First Grandchildren, then comes the Ironman.
Einar S. Koren (59) understands the seriousness, or he began too when he joined the Evibase clinic back in 2018. “I had an office next door, so I eventually found myself coming in to take a look. It’s no doubt that I found myself in the typical midlife crisis; After the age of 40 I found myself sitting on the couch more than getting out and exercising. I was overweight, but luckily did not experience any major sicknesses. A ski trip every once and a while helped me hide it. Nevertheless, my lifestyle disease was right around the corner and my genetic likelihood of diabetes and obesity was likely my first signal. On the first of September I found myself in the clinic weighing 119 kilos. I have never looked back! It acted as a major turning point in my life,” explains the lively 59-year-old.
First and foremost, it is his eight grandchildren that are the happiest with “Gubbens” transformation. “I have three biological children and my wife Torill has two. These five have added eight new members to our family. They will all have the world’s best grandfather, with more on the way. Whether they want to go paddle on the canoe, go skiing, or whatever their heart’s desire, the answer will always be yes. When I was growing up, my Grandparents were never not in there rocking chairs. I want to be one of my grandchildren’s friends, whatever the activity. This acts as my motivation to keeping up with my exercise routine,” Einar explains. He has lost up to 25 kilos and has a biological age that would make it hard to be allowed into nightclubs. Furthermore, his risk of lifestyle disease has decreased significantly.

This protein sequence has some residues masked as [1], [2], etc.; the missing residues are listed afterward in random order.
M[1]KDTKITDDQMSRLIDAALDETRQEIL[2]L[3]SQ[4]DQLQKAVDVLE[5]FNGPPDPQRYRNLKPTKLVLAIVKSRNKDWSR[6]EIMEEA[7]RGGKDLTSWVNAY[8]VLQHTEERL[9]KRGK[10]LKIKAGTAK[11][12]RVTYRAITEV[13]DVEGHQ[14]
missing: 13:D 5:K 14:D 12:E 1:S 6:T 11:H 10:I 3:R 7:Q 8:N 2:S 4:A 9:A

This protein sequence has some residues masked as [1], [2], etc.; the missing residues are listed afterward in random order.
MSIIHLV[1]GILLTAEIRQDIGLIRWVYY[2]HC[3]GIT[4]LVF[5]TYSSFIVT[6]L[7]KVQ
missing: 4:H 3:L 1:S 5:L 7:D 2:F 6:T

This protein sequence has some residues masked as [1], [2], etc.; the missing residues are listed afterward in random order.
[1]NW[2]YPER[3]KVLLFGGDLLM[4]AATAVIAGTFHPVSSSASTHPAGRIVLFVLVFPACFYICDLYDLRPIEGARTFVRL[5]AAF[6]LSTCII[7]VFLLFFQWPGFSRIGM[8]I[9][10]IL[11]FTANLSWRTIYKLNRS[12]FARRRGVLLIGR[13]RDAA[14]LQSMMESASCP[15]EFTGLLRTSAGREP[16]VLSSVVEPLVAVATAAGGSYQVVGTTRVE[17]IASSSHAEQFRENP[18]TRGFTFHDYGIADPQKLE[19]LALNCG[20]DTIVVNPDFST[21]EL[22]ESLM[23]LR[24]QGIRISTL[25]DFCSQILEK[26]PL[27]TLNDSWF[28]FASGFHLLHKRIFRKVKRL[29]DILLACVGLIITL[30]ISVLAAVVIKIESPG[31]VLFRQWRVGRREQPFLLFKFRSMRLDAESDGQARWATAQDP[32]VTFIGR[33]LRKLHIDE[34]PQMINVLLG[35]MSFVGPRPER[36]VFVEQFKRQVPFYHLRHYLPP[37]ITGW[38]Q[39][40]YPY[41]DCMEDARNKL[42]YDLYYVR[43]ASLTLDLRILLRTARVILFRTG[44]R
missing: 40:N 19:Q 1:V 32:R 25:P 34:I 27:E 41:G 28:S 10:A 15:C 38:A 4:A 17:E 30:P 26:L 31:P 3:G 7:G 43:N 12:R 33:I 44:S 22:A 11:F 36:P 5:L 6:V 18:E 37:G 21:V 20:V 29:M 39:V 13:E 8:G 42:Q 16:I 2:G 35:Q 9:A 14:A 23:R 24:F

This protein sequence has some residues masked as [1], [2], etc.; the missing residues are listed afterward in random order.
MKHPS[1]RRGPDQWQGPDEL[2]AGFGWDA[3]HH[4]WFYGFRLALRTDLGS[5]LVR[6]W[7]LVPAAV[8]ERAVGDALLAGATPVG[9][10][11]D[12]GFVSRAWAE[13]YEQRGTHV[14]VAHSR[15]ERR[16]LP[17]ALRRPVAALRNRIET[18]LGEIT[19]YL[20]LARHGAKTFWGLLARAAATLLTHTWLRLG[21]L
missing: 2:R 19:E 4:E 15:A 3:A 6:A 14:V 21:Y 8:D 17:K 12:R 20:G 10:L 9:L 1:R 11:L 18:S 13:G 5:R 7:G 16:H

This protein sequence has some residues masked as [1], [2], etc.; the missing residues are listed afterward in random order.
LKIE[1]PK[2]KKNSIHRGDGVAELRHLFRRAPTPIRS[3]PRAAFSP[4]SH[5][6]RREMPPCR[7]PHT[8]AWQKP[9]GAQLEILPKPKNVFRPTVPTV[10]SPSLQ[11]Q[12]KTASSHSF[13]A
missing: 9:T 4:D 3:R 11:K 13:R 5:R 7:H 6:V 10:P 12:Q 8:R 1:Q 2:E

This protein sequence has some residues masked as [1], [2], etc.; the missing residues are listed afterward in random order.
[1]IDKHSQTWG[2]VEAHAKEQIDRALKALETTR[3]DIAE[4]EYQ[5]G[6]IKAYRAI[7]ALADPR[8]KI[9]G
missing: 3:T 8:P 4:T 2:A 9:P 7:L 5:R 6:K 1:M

The big challenge
Even though grandchildren and reducing the risk of lifestyle disease were Einar’s most important goals, he has begun to upwardly adjust his goals after the positive results. “I have really taken this seriously and it is a rare occasion when I don’t train 5-6 times a week these days. I have less weight to lug around, more energy and better food intake. With those factors combined, my next goal is to complete an Ironman, before it is too late. My current plan is to complete it the year that I turn 60. I might have to delay it to 2023, but it is definitely on my bucket list. Guaranteed.” Einar’s goals seem ever so much more attainable every time we see him on the treadmill. For those that don’t know, an Ironman is a 3.8 km swim, 180 km bike ride, and a 42 km run. It is no joke.
Currently, Einar is a practicing nurse. However, he has subsequently gotten a degree in pedagogical education, and now teaches companies about the positive effects of leading a healthier everyday life. Furthermore, he works as a drug tester in his free time. “I have observed and registered how badly they affect someone’s quality of life. After they becomes pensioners, many are in need of care after a few years. I’ve always been good at convincing people to better their lives but have probably overlooked aspects of my life, which may have increased my risk of lifestyle disease. This was until the day I decided that enough was enough. Quality of life has a tremendous effect on your daily life. Everything from setting daily goals, increasing patience, bettering your mood, and the ability to handle stressful situations much better compared to before. It is no exaggeration to say that my daily life has done a complete 180 degree turn.” Now he tries to find the game in everything, the same man who previously had a risk of lifestyle disease.